We also know that trust has eroded in the United States (and Britain) over the same time period as income inequality has increased. Wilkinson and Pickett studied the effects of income inequality at two levels--societal and individual; and with two data sets--by country and by states in the United States. Random samples of the public were asked whether they agreed or disagreed with the statement, “Most people can be trusted.” The researchers showed that trust is inversely related to income inequality--areas with high income inequality had the lowest trust. While correlation doesn’t equal causation, the negative correlation between income inequality and trust was found in both data sets -- country and state. (Further, Rothstein and Uslaner (2005) used a statistical test for causality to show that inequality is a strong predictor of trust and not the other way around.) The mistrust was found in people at all income levels. At the country level, the researchers showed a six-fold difference in trust among countries. The United States had lower levels of trust than Japan, European countries, Australia, and New Zealand. At the state level, Louisiana and other southern states had lower levels of trust than New Hampshire, Iowa, Utah, or Wisconsin. The lowest of the states, Mississippi, had less than 20% of people trusting others. The researchers comment that: “imagine what that must mean for the quality of everyday life – the interactions between people at work, on the street, in shops, in schools.”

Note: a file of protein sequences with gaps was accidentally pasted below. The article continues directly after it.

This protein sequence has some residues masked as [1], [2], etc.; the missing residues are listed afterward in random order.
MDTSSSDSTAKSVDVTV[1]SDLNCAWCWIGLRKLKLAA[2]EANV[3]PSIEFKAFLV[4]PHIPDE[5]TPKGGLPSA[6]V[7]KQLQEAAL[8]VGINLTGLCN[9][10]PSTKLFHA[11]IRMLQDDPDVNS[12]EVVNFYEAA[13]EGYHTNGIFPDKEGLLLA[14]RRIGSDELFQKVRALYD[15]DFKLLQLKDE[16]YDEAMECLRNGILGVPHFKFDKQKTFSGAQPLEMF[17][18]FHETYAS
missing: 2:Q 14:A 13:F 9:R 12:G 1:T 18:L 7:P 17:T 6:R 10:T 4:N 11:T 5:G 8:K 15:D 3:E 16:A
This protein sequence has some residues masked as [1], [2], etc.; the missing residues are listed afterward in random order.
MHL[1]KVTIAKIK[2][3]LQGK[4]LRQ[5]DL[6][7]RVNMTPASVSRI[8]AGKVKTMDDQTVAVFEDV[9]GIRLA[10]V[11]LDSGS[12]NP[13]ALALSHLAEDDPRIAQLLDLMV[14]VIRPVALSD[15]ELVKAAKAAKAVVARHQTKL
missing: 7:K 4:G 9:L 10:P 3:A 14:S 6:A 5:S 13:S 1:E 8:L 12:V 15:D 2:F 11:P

So what does trust have to do with climate change? First, while the majority of the public is alarmed or concerned about climate change, lack of trust affects public acceptance of our climate reality and public pressure for climate solutions now. As noted by historian of science Naomi Oreskes, the disinformation by the fossil fuel industry has been rampant. For the last fifty years, climate scientists (including my own grandfather, Roger Revelle) and other environmental scientists have been impugned .A recent book by Katie Worth (2021), Miseducation: How climate change is taught in America, documents the disinformation campaign by the fossil fuel industry and libertarian think tanks to teach climate denial to our children. Over one-third of children in the United States believe that climate change is not man-made, and one-fourth under the age of 18 decline to call climate change an “emergency,” a rate higher than that of Canadians, Mexicans, or Europeans.